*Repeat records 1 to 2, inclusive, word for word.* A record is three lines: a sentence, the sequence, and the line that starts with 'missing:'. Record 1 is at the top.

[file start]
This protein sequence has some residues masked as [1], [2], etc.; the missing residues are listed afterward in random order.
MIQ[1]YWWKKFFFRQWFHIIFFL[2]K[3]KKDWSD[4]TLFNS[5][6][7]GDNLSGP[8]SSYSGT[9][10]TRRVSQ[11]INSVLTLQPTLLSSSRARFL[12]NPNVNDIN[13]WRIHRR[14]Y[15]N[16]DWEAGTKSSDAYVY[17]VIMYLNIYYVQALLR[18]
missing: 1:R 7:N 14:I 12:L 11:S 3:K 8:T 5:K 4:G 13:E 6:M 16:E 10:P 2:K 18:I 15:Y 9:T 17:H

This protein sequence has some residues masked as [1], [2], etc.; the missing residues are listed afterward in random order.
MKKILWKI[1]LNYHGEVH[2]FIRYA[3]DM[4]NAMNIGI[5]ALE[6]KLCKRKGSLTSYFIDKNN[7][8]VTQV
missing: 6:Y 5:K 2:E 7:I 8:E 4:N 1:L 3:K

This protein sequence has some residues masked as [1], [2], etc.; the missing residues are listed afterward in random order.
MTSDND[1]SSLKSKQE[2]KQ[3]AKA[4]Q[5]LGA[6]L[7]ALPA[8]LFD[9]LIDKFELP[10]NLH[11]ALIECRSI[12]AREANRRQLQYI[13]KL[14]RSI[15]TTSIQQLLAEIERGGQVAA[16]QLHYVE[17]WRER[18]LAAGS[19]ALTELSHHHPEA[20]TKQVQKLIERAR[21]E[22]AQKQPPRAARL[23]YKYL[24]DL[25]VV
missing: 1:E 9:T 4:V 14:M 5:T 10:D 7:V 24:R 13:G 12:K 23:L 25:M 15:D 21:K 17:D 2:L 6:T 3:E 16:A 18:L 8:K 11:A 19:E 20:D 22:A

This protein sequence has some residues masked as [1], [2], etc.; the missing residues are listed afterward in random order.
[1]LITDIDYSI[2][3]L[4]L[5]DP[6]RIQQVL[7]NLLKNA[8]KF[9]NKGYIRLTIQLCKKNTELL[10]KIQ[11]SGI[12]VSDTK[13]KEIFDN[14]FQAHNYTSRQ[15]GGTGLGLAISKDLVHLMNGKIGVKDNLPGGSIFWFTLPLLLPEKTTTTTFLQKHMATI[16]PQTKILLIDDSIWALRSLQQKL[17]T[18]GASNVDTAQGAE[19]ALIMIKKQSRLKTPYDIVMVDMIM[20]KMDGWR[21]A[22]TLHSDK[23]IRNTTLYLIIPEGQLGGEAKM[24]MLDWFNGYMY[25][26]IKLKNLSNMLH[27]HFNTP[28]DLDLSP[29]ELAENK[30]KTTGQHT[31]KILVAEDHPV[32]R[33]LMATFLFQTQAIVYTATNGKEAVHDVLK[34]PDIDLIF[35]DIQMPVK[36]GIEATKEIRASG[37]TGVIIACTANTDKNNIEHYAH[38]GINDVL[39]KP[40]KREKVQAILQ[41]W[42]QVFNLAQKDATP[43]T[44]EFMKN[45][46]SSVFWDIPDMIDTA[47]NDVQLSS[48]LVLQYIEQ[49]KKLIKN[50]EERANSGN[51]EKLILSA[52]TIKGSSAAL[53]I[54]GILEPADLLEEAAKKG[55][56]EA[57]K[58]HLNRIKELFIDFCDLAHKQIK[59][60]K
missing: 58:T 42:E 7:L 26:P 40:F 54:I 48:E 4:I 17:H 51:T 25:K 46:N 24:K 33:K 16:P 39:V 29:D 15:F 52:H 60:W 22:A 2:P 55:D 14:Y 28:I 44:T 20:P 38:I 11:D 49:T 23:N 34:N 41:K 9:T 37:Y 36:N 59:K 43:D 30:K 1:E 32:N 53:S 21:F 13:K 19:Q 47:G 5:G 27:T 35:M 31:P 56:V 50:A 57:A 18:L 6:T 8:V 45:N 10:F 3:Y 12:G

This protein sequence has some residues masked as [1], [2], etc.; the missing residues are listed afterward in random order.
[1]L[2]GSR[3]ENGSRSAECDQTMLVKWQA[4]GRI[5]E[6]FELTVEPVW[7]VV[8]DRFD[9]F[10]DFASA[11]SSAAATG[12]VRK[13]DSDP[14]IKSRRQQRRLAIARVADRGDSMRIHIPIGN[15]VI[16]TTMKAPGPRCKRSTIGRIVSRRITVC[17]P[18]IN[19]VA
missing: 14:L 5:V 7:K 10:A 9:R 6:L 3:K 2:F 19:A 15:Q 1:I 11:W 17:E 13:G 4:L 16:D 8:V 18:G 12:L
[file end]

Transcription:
This protein sequence has some residues masked as [1], [2], etc.; the missing residues are listed afterward in random order.
MIQ[1]YWWKKFFFRQWFHIIFFL[2]K[3]KKDWSD[4]TLFNS[5][6][7]GDNLSGP[8]SSYSGT[9][10]TRRVSQ[11]INSVLTLQPTLLSSSRARFL[12]NPNVNDIN[13]WRIHRR[14]Y[15]N[16]DWEAGTKSSDAYVY[17]VIMYLNIYYVQALLR[18]
missing: 1:R 7:N 14:I 12:L 11:S 3:K 8:T 5:K 4:G 13:E 6:M 16:E 10:P 2:K 18:I 15:Y 9:T 17:H

This protein sequence has some residues masked as [1], [2], etc.; the missing residues are listed afterward in random order.
MKKILWKI[1]LNYHGEVH[2]FIRYA[3]DM[4]NAMNIGI[5]ALE[6]KLCKRKGSLTSYFIDKNN[7][8]VTQV
missing: 6:Y 5:K 2:E 7:I 8:E 4:N 1:L 3:K